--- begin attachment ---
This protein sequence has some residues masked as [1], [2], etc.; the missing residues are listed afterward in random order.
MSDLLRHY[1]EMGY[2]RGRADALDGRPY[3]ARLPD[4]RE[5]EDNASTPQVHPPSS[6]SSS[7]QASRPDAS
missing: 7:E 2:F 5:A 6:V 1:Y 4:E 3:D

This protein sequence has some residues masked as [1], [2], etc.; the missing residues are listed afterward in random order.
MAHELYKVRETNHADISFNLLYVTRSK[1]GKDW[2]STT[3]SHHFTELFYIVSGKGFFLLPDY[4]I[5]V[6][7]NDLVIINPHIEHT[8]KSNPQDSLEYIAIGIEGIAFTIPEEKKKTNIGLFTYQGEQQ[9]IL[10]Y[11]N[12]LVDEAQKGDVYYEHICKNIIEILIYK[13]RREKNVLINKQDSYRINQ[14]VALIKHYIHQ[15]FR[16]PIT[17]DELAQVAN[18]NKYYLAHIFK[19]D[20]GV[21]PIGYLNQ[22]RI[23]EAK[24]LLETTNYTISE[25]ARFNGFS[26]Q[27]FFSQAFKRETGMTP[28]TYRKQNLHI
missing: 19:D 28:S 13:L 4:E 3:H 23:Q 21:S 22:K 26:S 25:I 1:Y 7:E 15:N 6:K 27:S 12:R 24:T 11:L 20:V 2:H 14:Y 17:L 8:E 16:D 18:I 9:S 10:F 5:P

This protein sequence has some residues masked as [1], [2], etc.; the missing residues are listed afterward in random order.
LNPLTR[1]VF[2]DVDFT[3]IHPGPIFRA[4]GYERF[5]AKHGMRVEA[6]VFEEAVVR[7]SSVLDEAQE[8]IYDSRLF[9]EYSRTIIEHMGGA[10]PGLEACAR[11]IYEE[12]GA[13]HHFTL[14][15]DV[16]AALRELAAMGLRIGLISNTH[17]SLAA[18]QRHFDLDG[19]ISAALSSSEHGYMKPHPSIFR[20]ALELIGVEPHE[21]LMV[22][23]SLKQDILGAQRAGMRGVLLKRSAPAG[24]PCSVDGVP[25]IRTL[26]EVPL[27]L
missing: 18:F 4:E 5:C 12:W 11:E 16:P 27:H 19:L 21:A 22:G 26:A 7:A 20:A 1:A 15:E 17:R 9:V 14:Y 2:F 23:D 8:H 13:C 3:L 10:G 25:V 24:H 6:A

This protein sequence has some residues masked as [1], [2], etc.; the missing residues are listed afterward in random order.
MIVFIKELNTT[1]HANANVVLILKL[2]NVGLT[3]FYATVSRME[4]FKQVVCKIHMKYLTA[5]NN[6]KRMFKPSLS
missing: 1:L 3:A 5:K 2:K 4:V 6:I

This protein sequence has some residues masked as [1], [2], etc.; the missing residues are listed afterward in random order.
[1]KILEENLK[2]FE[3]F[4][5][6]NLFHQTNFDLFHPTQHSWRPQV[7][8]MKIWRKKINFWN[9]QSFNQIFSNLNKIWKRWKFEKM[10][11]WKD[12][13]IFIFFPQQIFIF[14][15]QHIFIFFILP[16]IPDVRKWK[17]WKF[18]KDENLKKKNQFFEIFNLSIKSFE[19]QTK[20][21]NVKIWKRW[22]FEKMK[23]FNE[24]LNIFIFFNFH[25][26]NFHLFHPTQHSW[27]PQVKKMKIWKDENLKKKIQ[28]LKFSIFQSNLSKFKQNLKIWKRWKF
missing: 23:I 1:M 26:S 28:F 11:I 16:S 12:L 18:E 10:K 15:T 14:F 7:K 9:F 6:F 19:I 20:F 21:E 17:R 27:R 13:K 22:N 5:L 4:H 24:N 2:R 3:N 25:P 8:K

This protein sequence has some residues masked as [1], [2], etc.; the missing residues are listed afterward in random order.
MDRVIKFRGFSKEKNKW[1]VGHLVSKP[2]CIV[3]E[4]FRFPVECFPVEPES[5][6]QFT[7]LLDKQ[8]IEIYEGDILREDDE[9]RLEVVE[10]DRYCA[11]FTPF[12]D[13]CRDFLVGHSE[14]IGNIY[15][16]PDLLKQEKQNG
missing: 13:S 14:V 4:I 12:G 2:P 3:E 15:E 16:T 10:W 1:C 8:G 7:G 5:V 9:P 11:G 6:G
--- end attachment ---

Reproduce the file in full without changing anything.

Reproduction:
This protein sequence has some residues masked as [1], [2], etc.; the missing residues are listed afterward in random order.
MSDLLRHY[1]EMGY[2]RGRADALDGRPY[3]ARLPD[4]RE[5]EDNASTPQVHPPSS[6]SSS[7]QASRPDAS
missing: 7:E 2:F 5:A 6:V 1:Y 4:E 3:D

This protein sequence has some residues masked as [1], [2], etc.; the missing residues are listed afterward in random order.
MAHELYKVRETNHADISFNLLYVTRSK[1]GKDW[2]STT[3]SHHFTELFYIVSGKGFFLLPDY[4]I[5]V[6][7]NDLVIINPHIEHT[8]KSNPQDSLEYIAIGIEGIAFTIPEEKKKTNIGLFTYQGEQQ[9]IL[10]Y[11]N[12]LVDEAQKGDVYYEHICKNIIEILIYK[13]RREKNVLINKQDSYRINQ[14]VALIKHYIHQ[15]FR[16]PIT[17]DELAQVAN[18]NKYYLAHIFK[19]D[20]GV[21]PIGYLNQ[22]RI[23]EAK[24]LLETTNYTISE[25]ARFNGFS[26]Q[27]FFSQAFKRETGMTP[28]TYRKQNLHI
missing: 19:D 28:S 13:L 4:E 3:H 23:Q 21:S 22:K 26:S 25:I 1:Y 7:E 15:N 6:K 27:S 12:R 24:T 11:L 20:V 2:H 14:Y 17:L 8:E 16:D 18:I 9:S 10:F 5:P

This protein sequence has some residues masked as [1], [2], etc.; the missing residues are listed afterward in random order.
LNPLTR[1]VF[2]DVDFT[3]IHPGPIFRA[4]GYERF[5]AKHGMRVEA[6]VFEEAVVR[7]SSVLDEAQE[8]IYDSRLF[9]EYSRTIIEHMGGA[10]PGLEACAR[11]IYEE[12]GA[13]HHFTL[14][15]DV[16]AALRELAAMGLRIGLISNTH[17]SLAA[18]QRHFDLDG[19]ISAALSSSEHGYMKPHPSIFR[20]ALELIGVEPHE[21]LMV[22][23]SLKQDILGAQRAGMRGVLLKRSAPAG[24]PCSVDGVP[25]IRTL[26]EVPL[27]L
missing: 18:F 4:E 5:C 12:W 11:E 16:P 27:H 19:L 21:A 22:G 26:A 7:A 20:A 1:A 15:E 17:R 9:V 14:Y 2:F 23:D 8:H 13:C 3:L 10:G 25:V 24:H 6:A

This protein sequence has some residues masked as [1], [2], etc.; the missing residues are listed afterward in random order.
MIVFIKELNTT[1]HANANVVLILKL[2]NVGLT[3]FYATVSRME[4]FKQVVCKIHMKYLTA[5]NN[6]KRMFKPSLS
missing: 1:L 3:A 5:K 2:K 4:V 6:I

This protein sequence has some residues masked as [1], [2], etc.; the missing residues are listed afterward in random order.
[1]KILEENLK[2]FE[3]F[4][5][6]NLFHQTNFDLFHPTQHSWRPQV[7][8]MKIWRKKINFWN[9]QSFNQIFSNLNKIWKRWKFEKM[10][11]WKD[12][13]IFIFFPQQIFIF[14][15]QHIFIFFILP[16]IPDVRKWK[17]WKF[18]KDENLKKKNQFFEIFNLSIKSFE[19]QTK[20][21]NVKIWKRW[22]FEKMK[23]FNE[24]LNIFIFFNFH[25][26]NFHLFHPTQHSW[27]PQVKKMKIWKDENLKKKIQ[28]LKFSIFQSNLSKFKQNLKIWKRWKF
missing: 23:I 1:M 26:S 28:F 11:I 16:S 12:L 18:E 10:K 15:T 14:F 7:K 9:F 6:F 19:I 20:F 21:E 17:R 27:R 13:K 22:N 5:L 4:H 24:N 2:R 3:N 25:P 8:K

This protein sequence has some residues masked as [1], [2], etc.; the missing residues are listed afterward in random order.
MDRVIKFRGFSKEKNKW[1]VGHLVSKP[2]CIV[3]E[4]FRFPVECFPVEPES[5][6]QFT[7]LLDKQ[8]IEIYEGDILREDDE[9]RLEVVE[10]DRYCA[11]FTPF[12]D[13]CRDFLVGHSE[14]IGNIY[15][16]PDLLKQEKQNG
missing: 13:S 14:V 4:I 12:G 2:P 3:E 15:E 16:T 10:W 1:C 8:G 7:G 5:V 9:P 11:G 6:G